How lovingly Jesus looked on all creatures, and how clearly He saw everywhere God’s hand at work! As Luther said, ‘God spends every year in feeding sparrows more than the revenues of the King of France.’
The third reason is the impotence of anxiety (ver. 25). It is difficult to decide between the two possible renderings here. That of ‘a cubit’ to the ‘stature’ corresponds best with the growth of the lilies, while ‘age’ preserves an allusion to the rich fool, and avoids treating the addition of a foot and a half to an ordinary man’s height as a small thing. But age is not measured by cubits, and it is best to keep to ‘stature.’
At first sight, the argument of verse 23 seems to be now inverted, and what was ‘more’ to be now ‘least.’ But the supposed addition, if possible, would be of the smallest importance as regards ensuring food or clothing, and measured by the divine power required to effect it, is less than the continual providing which God does. That smaller work of His, no anxiety will enable us to do. How much less can we effect the complicated and wide-reaching arrangements needed to feed and clothe ourselves! Anxiety is impotent. It only works on our own minds, racking them in vain, but has no effect on the material world, not even on our own bodies, still less on the universe.
The fourth reason bids us look with attention at examples of unanxious existence clothed with beauty. Christ here teaches the highest use of nature, and the noblest way of looking at it. The scientific botanist considers how the lilies grow, and can tell all about cells and chlorophyll and the like. The poet is in raptures with their beauty. Both teach us much, but the religious way of looking at nature includes and transcends both the others. Nature is a parable. It is a visible manifestation of God, and His ways there shadow His ways with us, and are lessons in trust.
The glorious colours of the lily come from no dyer’s vats, nor the marvellous texture of their petals from any loom. They are inferior to us in that they do not toil or spin, and in their short blossoming time. Man’s ‘days are as grass; as a flower of the field so he flourisheth’; but his date is longer, and therefore he has a larger claim on God. ‘God clothes the grass of the field’ is a truth quite independent of scientific truths or hypotheses about how He does it. If the colours of flowers depend on the visits of insects, God established the dependence, and is the real cause of the resulting loveliness.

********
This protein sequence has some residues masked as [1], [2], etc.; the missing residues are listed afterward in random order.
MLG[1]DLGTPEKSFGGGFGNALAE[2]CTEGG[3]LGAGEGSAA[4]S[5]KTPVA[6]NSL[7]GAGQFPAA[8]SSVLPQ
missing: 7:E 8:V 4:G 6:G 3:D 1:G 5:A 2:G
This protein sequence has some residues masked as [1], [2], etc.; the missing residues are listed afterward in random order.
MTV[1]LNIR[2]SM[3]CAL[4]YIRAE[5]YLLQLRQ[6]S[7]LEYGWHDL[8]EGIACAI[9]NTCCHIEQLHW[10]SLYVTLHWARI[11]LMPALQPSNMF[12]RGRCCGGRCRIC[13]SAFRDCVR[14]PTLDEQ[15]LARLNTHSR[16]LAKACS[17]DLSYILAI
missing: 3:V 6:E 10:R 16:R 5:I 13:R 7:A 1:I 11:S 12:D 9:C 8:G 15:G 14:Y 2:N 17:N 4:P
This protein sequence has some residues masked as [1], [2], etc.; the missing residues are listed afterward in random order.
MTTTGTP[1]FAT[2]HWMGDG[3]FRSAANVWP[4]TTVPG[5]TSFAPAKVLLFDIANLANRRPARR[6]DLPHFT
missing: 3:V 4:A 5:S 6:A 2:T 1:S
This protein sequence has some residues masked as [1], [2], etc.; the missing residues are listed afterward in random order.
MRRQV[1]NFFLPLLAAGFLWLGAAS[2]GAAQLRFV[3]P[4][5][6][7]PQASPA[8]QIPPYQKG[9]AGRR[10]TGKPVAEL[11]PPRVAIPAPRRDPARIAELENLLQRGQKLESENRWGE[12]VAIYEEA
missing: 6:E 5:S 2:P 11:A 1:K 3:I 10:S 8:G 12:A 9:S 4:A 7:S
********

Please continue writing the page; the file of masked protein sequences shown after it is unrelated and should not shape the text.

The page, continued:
The most modern theories of the evolutionist do not in the least diminish the force of Christ’s appeal to creation’s witness to a loving Care in the heavens. But that appeal teaches us that we miss the best and plainest lesson of nature, unless we see God present and working in it all, and are thereby heartened to trust quietly in His care for us, who are better than the ravens because we have to sow and reap, or than the lilies because we must toil and spin.
Verse 29 adds to the reference to clothing a repeated prohibition as to the other half of our anxieties, and thus rounds off the whole with the same double warning as in verse 22. But it gives a striking metaphor in the new command against ‘being of doubtful mind.’ The word so rendered means to be lifted on high, and thence to be tossed from height to depth, as a ship in a storm. So it paints the wretchedness of anxiety as ever shuttlecocked about between hopes and fears, sometimes up on the crest of a vain dream of good, sometimes down in the trough of an imaginary evil. We are sure to be thus the sport of our own fancies, unless we have our minds fixed on God in quiet trust, and therefore stable and restful.
Verse 30 gives yet another reason against not only anxiety, but against that eager desire after outward things which is the parent of anxiety. If we ‘seek after’ them, we shall not be able to avoid being anxious and of doubtful mind. Such seeking, says Christ, is pure heathenism. The nations of the world who know not God make these their chief good, and securing them the aim of their lives. If we do the like, we drop to their level. What is the difference between a heathen and a Christian, if the Christian has the same objects and treasures as the heathen? That is a question which a good many so-called Christians at present would find it hard to answer.